Gomez, 370 F.3d 969, 973 (9th Cir. 2004) (the Due
Process Clause "does not create a property or liberty
interest in prison employment"). Moreover, plaintiff
does not allege facts establishing a claim that his firing
was the result of improper retaliation. See Rhodes v.
Robinson, 408 F.3d 559, 567-58 (9th Cir. 2005) (to state
a viable constitutional claim for retaliation, a plaintiff
must allege that a defendant acting under color of state law
took adverse action against him because he engaged in
protected conduct, that the adverse action was not narrowly
tailored to advance legitimate correctional goals, and that
the adverse action chilled the plaintiffs exercise of his
First Amendment rights or caused the prisoner to suffer more
than minimal harm).
extent plaintiff alleges in his first and second claims that
he was denied access to the courts and/or the law library,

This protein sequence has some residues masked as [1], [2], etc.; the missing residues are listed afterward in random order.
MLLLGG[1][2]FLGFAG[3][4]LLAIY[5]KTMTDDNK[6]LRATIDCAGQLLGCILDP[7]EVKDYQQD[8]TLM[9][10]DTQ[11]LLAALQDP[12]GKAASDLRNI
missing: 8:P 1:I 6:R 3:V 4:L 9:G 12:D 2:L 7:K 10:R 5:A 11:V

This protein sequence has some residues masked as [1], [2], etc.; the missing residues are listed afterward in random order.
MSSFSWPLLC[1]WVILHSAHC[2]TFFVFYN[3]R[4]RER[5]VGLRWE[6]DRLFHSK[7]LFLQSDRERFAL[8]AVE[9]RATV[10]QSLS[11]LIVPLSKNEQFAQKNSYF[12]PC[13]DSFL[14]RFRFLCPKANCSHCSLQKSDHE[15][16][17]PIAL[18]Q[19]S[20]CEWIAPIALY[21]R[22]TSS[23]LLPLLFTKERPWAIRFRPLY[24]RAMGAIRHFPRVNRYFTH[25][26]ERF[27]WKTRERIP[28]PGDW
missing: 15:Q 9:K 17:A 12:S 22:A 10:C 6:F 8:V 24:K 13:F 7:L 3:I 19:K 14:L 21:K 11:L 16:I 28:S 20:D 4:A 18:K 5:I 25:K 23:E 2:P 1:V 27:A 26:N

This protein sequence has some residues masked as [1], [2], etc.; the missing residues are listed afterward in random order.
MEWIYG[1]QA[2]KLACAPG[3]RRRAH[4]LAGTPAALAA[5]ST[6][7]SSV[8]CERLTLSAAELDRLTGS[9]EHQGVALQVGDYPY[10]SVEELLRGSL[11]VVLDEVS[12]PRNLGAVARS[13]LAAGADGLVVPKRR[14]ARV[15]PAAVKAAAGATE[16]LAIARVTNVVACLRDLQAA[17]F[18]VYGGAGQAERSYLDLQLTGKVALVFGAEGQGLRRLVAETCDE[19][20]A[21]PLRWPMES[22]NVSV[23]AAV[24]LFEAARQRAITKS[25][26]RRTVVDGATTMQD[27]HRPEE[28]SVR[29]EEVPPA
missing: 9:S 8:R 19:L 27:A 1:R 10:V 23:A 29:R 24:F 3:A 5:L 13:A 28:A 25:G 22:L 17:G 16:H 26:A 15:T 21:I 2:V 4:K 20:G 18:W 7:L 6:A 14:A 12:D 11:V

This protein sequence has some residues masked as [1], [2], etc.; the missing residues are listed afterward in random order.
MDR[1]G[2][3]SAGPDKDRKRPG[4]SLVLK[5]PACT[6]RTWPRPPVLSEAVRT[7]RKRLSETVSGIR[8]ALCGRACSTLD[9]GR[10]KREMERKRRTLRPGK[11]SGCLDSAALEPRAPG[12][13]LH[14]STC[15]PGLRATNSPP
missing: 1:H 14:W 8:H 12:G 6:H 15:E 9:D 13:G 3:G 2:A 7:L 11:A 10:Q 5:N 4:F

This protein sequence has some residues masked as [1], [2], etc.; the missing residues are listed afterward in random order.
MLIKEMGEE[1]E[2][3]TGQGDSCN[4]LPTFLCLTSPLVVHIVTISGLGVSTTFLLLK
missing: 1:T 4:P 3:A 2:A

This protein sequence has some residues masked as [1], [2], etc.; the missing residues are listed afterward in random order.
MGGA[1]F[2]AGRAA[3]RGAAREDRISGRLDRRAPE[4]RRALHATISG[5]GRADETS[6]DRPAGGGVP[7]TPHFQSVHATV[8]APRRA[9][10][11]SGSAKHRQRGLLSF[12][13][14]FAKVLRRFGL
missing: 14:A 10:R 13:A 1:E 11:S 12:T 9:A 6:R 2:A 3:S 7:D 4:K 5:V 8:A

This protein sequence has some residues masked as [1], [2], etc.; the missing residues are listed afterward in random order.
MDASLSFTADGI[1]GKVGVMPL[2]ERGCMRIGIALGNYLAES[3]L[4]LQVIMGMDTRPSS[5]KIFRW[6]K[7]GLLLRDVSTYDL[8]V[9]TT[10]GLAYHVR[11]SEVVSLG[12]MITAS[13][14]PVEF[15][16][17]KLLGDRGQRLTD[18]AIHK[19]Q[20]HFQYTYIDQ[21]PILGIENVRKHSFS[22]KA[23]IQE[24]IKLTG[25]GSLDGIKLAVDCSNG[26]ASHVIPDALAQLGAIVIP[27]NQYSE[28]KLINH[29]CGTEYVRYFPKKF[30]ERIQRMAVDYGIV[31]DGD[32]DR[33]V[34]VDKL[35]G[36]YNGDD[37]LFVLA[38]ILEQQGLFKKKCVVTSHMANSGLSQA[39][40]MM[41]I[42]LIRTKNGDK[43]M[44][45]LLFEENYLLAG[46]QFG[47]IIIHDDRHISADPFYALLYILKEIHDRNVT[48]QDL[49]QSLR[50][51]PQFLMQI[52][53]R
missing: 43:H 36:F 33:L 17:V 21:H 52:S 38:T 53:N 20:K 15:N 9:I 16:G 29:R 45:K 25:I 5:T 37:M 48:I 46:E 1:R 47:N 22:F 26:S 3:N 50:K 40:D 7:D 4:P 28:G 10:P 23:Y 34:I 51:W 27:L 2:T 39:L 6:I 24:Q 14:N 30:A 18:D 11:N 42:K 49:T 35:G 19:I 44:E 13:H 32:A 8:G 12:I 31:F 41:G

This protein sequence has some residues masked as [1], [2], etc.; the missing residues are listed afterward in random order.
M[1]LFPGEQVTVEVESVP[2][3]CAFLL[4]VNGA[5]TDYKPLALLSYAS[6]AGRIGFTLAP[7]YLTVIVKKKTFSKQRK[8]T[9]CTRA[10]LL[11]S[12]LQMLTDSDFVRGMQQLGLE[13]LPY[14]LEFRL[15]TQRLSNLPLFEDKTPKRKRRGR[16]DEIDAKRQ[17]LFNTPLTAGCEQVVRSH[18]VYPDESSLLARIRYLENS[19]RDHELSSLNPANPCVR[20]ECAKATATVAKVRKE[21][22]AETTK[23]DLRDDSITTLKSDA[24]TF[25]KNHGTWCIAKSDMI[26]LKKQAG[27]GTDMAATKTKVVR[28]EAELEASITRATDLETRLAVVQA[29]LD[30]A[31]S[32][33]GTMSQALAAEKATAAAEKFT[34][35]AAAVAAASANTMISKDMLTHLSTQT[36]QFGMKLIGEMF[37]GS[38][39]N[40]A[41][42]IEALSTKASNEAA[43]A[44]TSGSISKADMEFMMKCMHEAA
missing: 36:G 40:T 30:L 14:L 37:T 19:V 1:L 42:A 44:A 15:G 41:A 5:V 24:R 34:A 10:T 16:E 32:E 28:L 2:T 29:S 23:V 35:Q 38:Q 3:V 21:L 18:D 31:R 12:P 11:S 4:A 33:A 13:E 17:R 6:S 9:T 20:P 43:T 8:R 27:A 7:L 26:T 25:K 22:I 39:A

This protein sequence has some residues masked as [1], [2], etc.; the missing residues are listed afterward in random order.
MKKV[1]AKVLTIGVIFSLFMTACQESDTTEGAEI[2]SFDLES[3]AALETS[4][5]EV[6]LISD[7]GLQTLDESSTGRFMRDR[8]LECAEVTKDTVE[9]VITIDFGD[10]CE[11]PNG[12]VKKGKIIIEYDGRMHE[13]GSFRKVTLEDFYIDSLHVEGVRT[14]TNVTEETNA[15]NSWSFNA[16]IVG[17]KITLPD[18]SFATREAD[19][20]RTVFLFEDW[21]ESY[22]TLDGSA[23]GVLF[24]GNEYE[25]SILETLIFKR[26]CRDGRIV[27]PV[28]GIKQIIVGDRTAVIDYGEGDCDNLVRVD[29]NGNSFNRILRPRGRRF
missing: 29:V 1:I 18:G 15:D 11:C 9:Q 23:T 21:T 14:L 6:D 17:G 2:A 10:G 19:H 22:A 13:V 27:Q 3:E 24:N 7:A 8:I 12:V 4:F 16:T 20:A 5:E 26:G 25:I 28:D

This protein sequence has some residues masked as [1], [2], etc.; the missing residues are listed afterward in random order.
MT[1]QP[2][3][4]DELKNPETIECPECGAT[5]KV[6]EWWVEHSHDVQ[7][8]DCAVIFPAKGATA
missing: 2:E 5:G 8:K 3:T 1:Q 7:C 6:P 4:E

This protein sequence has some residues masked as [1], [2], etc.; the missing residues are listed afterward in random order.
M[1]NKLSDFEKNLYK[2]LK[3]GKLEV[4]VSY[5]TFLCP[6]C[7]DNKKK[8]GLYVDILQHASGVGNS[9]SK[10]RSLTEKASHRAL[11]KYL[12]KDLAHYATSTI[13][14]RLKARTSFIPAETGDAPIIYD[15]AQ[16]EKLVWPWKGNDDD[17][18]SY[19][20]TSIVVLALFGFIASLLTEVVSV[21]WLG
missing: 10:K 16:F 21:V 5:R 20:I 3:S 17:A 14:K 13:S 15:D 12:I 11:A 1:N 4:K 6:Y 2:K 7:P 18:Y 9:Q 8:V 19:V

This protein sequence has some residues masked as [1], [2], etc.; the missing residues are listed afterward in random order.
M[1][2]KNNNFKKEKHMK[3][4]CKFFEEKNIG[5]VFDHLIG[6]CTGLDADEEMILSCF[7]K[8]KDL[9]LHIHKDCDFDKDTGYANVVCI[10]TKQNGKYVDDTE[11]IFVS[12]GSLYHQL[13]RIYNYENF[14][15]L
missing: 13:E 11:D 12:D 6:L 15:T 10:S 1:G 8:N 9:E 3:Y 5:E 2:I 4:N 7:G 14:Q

plaintiff does not allege facts establishing that he suffered
any actual injury as a result thereof. See Lewis v.
Casey, 518 U.S. 343, 348 (1996) (in order to allege a
violation of the right of access to the courts, an inmate
must demonstrate that he suffered an actual injury by
pleading facts showing "actual prejudice with respect to
contemplated or existing [non-frivolous] litigation, such as
the inability to meet a filing deadline or to present a
claim," and the actual injury requirement is only
satisfied if an inmate is denied access with regard to direct
criminal appeals, habeas corpus petitions, and civil actions
brought pursuant to § 1983).
extent plaintiff attempts in his third claim to challenge a
prison disciplinary proceeding against him, plaintiff does
not allege facts establishing a violation of his due process
rights. See Serrano v. Francis,345 F.3d 1071, 1077
(9th Cir. 2003) (procedural protections afforded a prisoner
in prison disciplinary proceedings under Wolff v.
McDonnell,418U.S.539, 5 64-71(1974) "adhere only
when the disciplinary action implicates a protected liberty
interest in some 'unexpected matter' or imposes an
'atypical and significant hardship on the inmate in
relation to the ordinary incidents of prison life"')
(quoting Sandin v. Conner,515 U.S. 472, 484
(1995)). Plaintiff does not ...